I have just received some lonicera honeysuckle seeds in the mail. Some still have the skin on and some don't. Isn't it too late to plant them in Zone 5a? Should I plant them inside first? Do I have to chill them for a period? Some are still partially green, some are black and some are still in the "skin" or "pod".
These seeds were a gift from a wonderful person who was willing to send me some seeds when she saw that I loved honeysuckle.
Any help would be appreciated as I am kinda a newbie and need to figure what to do with these seeds. I don't think they store well? but am not sure.
I would have thaught you would have heard from someone by now.I know they grow from seed, because you can happen upon them growing in the woods here in Ga.They are not as many as there use to be, because people will try to pull them up, and try to plant them in their yard,(in bloom). Mike
Wow Mike! I had given up on this post completely. What a kicker to find your response. They really grow wild there?
I was lucky enough to have some seeds sent to me. They came from Calgary. I have started some in some organic starter in a covered starter kit. I still have some on the fridge that are still in the covering.
This is a first for me and for the very generous person that was kind enough to send me the seeds to see if I could get them to germinate. She inherited the honeysuckle with her house. It is a non-fragrant type but I am wondering if it just because it is in Calgary. I am such a newbie at this that I am up for any tips that anyone can provide.
Thanks for noticing my post and reminding me that it is still alive and kicking - okay - kind of limping along.
Hi Elaine! Just found this...I have a Dropmore scarlet honeysuckle and a Goldflame. Have noticed berries on the dropmore wonder if those are the seeds. Haven't noticed on the Goldflame course there is still a bloom on there. I wonder...Did you get it to germinate?
Not yet. I am watching them in the organic seed starter right now. No sprouts yet. Apparently some have seeds and some other kinds of honeysuckle should be started with roots from the mother plant.
I didn't plant all of them but don't think they will keep. I have a few that I am going to try shortly again but it doesn't look promising. I bet those "berries" are the seeds and that once they dry out of their casing, you can plant them. Keep me informed since honeysuckle is fascinating to me. If I don't have any luck, I may have to break down next year and buy an established plant :(
I thought lonicera was the botanical name for all honeysuckles. What type do you have? I bet you're talking about one of the cultivars that is not invasive like our Lonicera japonica, which is banned in many states. Lonicera japonica has white flowers that turn yellow as they age. It is very fragrant. I used to grow the red flowered Lonicera. I don't remember the red being fragrant. If it is japonica that you seek, I might be able to help you out.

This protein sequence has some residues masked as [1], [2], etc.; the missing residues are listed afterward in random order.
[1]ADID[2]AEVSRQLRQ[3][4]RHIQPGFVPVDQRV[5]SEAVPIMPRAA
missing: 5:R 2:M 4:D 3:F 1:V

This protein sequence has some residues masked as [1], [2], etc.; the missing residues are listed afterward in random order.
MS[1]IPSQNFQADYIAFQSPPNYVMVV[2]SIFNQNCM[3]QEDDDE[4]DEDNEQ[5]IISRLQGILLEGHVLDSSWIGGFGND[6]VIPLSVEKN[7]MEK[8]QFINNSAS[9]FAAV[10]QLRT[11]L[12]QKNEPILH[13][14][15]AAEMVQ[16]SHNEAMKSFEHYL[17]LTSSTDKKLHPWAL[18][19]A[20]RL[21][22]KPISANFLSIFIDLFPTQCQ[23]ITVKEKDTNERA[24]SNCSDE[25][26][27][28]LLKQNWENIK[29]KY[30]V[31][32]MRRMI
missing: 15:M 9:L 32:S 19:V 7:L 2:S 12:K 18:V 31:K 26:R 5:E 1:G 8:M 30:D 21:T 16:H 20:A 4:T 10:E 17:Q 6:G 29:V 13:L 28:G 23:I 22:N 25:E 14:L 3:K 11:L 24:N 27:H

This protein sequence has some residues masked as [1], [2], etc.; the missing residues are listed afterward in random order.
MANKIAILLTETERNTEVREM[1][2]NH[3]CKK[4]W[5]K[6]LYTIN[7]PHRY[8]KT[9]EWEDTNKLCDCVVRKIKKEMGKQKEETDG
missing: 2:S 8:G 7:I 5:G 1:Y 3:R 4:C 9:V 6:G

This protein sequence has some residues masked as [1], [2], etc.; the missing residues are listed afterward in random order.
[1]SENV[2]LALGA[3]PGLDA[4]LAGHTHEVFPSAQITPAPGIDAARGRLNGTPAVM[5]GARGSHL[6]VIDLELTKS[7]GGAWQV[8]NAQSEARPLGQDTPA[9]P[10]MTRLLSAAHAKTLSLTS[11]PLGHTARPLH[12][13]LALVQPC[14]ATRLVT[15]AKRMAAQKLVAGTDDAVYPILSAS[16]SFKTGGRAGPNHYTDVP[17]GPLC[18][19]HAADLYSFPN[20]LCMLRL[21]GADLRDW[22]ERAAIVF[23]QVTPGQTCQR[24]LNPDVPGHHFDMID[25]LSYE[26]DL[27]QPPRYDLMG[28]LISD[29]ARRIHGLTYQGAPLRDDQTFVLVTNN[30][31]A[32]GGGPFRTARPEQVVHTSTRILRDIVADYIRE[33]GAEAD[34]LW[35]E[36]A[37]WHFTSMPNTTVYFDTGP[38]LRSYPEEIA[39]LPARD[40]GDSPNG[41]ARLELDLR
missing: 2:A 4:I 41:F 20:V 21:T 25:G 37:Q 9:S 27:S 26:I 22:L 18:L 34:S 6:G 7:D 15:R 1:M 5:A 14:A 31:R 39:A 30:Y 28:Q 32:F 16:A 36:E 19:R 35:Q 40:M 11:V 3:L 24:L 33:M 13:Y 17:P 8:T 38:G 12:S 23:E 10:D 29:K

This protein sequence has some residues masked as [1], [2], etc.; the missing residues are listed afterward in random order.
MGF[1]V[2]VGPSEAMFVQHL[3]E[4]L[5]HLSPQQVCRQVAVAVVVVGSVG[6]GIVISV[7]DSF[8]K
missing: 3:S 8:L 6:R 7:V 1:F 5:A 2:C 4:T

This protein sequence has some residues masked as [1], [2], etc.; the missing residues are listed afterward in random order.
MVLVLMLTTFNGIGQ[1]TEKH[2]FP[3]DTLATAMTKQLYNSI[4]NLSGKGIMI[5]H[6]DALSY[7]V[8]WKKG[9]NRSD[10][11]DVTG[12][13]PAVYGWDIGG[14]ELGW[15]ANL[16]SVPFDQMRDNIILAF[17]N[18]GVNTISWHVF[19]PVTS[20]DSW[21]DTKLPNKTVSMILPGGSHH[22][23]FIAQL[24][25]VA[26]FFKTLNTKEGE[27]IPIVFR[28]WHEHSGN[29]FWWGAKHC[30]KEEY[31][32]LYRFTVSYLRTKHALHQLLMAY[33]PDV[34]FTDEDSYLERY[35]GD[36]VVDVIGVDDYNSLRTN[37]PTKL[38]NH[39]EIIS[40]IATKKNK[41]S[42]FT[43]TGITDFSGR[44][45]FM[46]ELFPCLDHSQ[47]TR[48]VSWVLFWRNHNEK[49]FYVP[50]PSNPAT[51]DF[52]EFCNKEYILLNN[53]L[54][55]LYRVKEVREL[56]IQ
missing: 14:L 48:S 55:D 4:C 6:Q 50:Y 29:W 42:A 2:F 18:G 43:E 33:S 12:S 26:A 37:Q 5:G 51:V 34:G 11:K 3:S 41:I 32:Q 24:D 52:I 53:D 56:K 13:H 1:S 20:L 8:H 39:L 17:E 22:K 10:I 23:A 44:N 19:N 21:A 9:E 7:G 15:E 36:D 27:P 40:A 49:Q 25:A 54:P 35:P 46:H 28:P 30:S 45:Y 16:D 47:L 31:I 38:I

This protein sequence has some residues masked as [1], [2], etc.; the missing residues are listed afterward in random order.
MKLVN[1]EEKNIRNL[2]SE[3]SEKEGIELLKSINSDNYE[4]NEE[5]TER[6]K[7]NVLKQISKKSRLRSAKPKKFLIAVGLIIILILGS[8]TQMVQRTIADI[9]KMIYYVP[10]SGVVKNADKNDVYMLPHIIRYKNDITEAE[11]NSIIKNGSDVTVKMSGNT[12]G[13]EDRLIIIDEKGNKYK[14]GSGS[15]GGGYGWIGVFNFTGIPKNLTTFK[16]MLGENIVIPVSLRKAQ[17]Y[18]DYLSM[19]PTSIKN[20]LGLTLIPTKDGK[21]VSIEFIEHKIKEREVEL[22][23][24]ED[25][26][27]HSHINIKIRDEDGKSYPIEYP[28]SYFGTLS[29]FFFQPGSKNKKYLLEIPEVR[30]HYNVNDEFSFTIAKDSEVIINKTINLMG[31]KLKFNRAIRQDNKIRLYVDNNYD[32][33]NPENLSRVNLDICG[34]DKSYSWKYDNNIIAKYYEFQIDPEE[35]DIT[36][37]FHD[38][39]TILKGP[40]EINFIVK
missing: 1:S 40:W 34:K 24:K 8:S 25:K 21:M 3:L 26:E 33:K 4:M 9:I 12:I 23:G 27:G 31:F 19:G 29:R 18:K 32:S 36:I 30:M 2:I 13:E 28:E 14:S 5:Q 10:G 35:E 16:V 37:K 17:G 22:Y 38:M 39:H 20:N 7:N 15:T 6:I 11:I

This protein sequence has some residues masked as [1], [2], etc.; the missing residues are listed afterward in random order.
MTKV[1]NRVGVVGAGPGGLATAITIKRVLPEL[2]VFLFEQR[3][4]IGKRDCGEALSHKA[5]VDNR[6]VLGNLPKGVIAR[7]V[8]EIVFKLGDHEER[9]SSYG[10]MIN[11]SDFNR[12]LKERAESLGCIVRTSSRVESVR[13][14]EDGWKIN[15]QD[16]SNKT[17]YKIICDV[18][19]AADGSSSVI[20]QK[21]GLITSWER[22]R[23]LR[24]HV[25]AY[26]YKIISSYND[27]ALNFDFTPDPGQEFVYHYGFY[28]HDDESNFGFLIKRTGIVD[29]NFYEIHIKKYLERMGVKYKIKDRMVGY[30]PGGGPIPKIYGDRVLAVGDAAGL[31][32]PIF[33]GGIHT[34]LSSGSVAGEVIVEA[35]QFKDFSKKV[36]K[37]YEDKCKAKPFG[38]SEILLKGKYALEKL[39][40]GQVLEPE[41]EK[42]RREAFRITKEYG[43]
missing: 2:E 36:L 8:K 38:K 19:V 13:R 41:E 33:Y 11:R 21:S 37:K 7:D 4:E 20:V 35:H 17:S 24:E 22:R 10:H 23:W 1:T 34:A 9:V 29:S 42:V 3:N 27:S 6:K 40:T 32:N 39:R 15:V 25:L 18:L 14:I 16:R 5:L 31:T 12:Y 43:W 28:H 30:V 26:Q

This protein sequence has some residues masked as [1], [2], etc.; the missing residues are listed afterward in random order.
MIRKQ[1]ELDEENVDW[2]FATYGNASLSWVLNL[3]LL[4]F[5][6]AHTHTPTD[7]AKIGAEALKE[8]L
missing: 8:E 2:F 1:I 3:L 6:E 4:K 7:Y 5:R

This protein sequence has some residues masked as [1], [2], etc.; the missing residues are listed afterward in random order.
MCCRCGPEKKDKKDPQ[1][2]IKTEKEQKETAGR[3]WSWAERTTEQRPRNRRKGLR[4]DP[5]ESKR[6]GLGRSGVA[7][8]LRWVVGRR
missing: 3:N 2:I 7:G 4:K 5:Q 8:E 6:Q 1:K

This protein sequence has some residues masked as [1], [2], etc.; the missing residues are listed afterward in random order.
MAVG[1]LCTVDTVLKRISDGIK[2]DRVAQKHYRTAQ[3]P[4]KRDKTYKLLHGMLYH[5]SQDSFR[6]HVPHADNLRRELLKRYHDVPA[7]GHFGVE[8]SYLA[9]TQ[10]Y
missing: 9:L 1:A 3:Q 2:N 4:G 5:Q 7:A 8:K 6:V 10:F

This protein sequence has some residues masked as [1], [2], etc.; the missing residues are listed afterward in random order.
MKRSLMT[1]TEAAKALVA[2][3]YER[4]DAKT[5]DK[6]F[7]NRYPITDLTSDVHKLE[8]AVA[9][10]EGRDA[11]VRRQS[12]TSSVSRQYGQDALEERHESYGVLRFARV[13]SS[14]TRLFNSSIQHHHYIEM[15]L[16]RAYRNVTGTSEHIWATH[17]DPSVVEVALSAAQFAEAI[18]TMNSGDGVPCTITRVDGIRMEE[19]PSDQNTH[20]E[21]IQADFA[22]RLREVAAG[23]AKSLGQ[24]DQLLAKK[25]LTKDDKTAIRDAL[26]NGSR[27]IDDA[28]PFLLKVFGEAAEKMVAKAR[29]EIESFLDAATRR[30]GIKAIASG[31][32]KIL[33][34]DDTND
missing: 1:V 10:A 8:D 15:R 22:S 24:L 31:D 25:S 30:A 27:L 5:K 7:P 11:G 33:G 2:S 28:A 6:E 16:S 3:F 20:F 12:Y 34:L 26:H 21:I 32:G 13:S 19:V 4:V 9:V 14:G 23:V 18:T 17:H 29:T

MaypopLaurel- Thanks for the response. I had kinda forgotten about this thread because it sat unanswered for so long.
I have started the seeds and one has sprouted (so far). Thanks for the offer of the seeds. It is very generous. I am going to see how these seeds do through the winter and hope to have them ready to transplant into the garden next May.
Thanks for reminding me that this thread is still alive.
E&O, actually I was offering to send you as much as I could dig up of the white flowering, scented type if that's what you are looking for. Probably better to do it in the spring, but I'm game now. Let me know.
I am sorry that I kinda misunderstood. I am in Canada so I can only have seeds sent. The plants need a certificate and it is darn near impossible to get anything here other than seeds. Do you have seeds? If you do, I will start them off in organic seed starter and then transfer them in the spring, if I can get them to germinate.
You can let me know. I am sorry that I am just discovering how much I love honeysuckle but don't know much about it. I am such a newbie but the more I learn, the more I realize that there is so much to learn.
E and O, It's probably late for seeds. I've only tried to figure out how to kill it, not how to grow it. :) I'll check it out and get back with you. I'm usually pretty compulsive in the memory dept. and if it takes until next year, I'll probably remember you and get back about seed.
That would be great. Gives me something to look forward to next year. This year has been very challenging with major back surgery in April and strict limitations all summer. Tomorrow I see the surgeon for a six month check and am hoping he says I can start bending, reaching and lift more than 5 pounds. My garden limped along with me all summer but I did have to do some deadheading. Thank goodness for perennials.
Thanks for keeping me in mind. The offer is very generous and very appreciated.
It is recommended that you stratify the dry seeds. They are gathered by gently smooshing the berry with your fingers, the little white seeds can dry on a paper towel. It may take 24 hours or so. Then you place them on a damp paper towel in a ziploc bag in your fridge, keeping them moist through the next 2 to 3 months. You can then germinate them in fertile moist soil in a greenhouse or indoors I guess if you wanted to try, they need from 5 to 8 hours of sun. I have rooted them from cuttings also but it is not that easy ti guess...:) I shared cuttings and other folks had some trouble rooting them. I then shared all my babies with roots.
Thanks so much for your wonderful information and advice. I always wondered where the seeds are. I have dried tomato seeds on paper towel that way except one has to get rid of the pulp on the towel. They don't need stratification either.
I thank you from the bottom of my heart and can't wait to try this method. Yeehaw! I can envision honeysuckle in a few more sunny spots.